But overall, both home video and licensing executives seem confident they can still make plenty of money from these characters. And as Feltenstein points out, Popeye and Woody Woodpecker were never really intended for the children's market anyway: they were made for movie theatres and enjoyed "decades of theatrical success" before they were turned into kids' TV entertainment.

Ironically, the new way to market these characters is just the way they were marketed in the first place.

True about the last sentance since they were originally aimed towards adults and were shown between newsreels and movies like "Casablanca" & "Gone With The Wind".

Atleast Disney have cheaper classic cartoon DVDs aimed towards kids and sets for the adults/collectors.

Though like Bugs & Daffy, classic Mickey & Donald cartoons aren't even shown on tv anymore.
And I don't mean the CGI baby show with the mouse and that cartoon with cheesy superhero versions of the wascally wabbit and duck. %)

Not to mention that most were edited and even banned when they were shown on tv in the past for political correct reasons.

As for networks, they're more into what's considered "hip" and making money out of it...

Should kids watch them, why not since most have grew up watching Looney Tunes and others on tv in the mid/late 20th century.

As for being "Un PC", it's up to the parents. Though I wouldn't show them certain WWII cartoons or other banned toons like "All This & Rabbit Stew" until they're older (like 12) and understand the historical context of the film.

Not to mention that Bugs, Daffy, Droopy, Donald, etc. are far better animated & much funnier than the cartoons (especially 'Family Guy'...though some early episodes are good) from the past decade.

Subject: Re: "Who's Bugs Bunny, dad?"

Written By: mach!ne_he@d on 08/28/07 at 2:06 pm

It's really sad that most kids today never get to see these great classic cartoons. With the Bugs Bunny and Tweety Show on Saturday mornings, and constant re-runs on Nickelodeon, and later, Cartoon Network, I grew up watching these great shows, despite the fact that most came out 30 to 40 years before I was born.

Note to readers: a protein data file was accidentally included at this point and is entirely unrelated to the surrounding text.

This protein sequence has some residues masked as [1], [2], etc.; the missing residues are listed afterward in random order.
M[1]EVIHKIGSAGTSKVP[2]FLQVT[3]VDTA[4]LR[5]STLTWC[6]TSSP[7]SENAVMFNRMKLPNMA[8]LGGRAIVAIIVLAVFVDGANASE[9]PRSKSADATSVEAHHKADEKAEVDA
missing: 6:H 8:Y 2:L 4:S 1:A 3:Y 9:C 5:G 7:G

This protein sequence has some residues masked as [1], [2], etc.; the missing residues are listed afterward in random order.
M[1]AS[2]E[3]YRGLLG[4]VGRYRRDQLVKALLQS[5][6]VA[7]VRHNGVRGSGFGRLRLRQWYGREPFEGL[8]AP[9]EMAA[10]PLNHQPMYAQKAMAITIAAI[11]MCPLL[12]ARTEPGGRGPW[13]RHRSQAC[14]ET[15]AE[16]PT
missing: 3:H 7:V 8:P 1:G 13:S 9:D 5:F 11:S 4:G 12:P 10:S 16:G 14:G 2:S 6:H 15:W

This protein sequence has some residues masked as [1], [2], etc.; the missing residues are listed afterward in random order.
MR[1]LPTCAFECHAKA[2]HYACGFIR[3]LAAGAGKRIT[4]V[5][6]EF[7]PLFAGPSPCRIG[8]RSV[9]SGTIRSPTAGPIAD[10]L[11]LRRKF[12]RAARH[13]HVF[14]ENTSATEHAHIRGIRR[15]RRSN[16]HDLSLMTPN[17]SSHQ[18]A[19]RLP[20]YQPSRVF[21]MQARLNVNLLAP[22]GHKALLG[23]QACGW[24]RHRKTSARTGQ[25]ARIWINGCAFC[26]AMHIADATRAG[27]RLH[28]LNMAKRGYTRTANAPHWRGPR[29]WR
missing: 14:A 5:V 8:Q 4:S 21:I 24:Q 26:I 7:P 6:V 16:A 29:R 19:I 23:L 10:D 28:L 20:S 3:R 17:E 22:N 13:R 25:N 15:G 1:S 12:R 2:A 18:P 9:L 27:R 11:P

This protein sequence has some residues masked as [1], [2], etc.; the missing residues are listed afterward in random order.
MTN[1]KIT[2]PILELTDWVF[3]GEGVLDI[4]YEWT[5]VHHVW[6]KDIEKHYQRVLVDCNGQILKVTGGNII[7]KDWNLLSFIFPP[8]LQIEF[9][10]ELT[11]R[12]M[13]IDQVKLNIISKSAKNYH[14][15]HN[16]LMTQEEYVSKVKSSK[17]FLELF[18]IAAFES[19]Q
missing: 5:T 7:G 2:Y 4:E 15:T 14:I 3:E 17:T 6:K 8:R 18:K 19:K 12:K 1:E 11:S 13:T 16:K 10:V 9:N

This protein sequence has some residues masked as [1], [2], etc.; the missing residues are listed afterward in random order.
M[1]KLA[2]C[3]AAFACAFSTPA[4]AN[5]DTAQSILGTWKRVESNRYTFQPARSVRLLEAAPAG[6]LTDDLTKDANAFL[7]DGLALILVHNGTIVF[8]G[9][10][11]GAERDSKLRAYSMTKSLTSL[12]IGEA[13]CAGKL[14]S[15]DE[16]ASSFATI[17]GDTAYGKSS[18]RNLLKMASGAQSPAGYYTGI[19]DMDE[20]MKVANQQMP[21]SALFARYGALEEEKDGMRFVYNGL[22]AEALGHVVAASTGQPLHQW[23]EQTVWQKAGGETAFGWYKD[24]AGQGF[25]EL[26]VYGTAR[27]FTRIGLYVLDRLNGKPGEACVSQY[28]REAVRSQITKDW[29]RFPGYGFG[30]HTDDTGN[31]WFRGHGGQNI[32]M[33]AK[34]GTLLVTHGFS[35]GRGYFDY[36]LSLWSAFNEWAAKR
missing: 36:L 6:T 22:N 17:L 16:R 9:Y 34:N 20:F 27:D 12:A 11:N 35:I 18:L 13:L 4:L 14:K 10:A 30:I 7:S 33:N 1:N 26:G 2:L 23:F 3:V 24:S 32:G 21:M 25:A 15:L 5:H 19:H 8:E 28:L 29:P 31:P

Sadly, it's been 5 or 6 years since they aired on television regularly, so a large portion of today's kids may have never seen them at all.

Subject: Re: "Who's Bugs Bunny, dad?"

Written By: MaxwellSmart on 08/28/07 at 9:26 pm

I never cared for Bugs.  I'm more of Daffy man.

Subject: Re: "Who's Bugs Bunny, dad?"

Written By: Jeffpcmt on 08/29/07 at 11:34 am

Thankfully they came out with the DVD box set series for Looney Tunes.  Thats some of the best money Ive spent.

Subject: Re: "Who's Bugs Bunny, dad?"

Written By: Marian on 08/29/07 at 12:34 pm

Thankfully they came out with the DVD box set series for Looney Tunes.  Thats some of the best money Ive spent.
and you can share them with the kids.My parents gave my cousin,born in 1989,30s and 40s(I think )cartoon videos like heckle and jeckle,and he thought they were hilarious when he was a kid.

Subject: Re: "Who's Bugs Bunny, dad?"

Written By: Foo Bar on 08/29/07 at 9:07 pm

Thankfully they came out with the DVD box set series for Looney Tunes.  Thats some of the best money Ive spent.

"But the feature film (Looney Tunes: Back in Action) and animated series (Baby Looney Tunes) flopped, and the new shorts were so bad they weren't released to theatres."

That's because you can't air the things today that made the original Looney Tunes funny: gratuitous slapstick violence that's so out of proportion that not even the densest kid could ever confuse it for reality.

Anyone who doesn't own the DVDs, seriously needs to get them.  If you grew up in the 70s and lived to see the bowdlerization of even the original Looney Tunes, you'll remember every censored scene... including some censored scenes that you might have forgotten.

Subject: Re: "Who's Bugs Bunny, dad?"

Written By: woops on 08/29/07 at 9:15 pm

The fifth volume will be released in about two months  8)

TCM airs some Looney Tunes on "Cartoon Alley", though only a few shorts  and the show airs once a week...
same for MGM

Though the Tom & Jerry DVDs are bad from what I've read at the Golden Age of Cartoons board, where I tend to read info

Subject: Re: "Who's Bugs Bunny, dad?"

Written By: MaxwellSmart on 08/31/07 at 10:28 pm

In re this thread's title, I'm still trying to come up with a dirty success yet.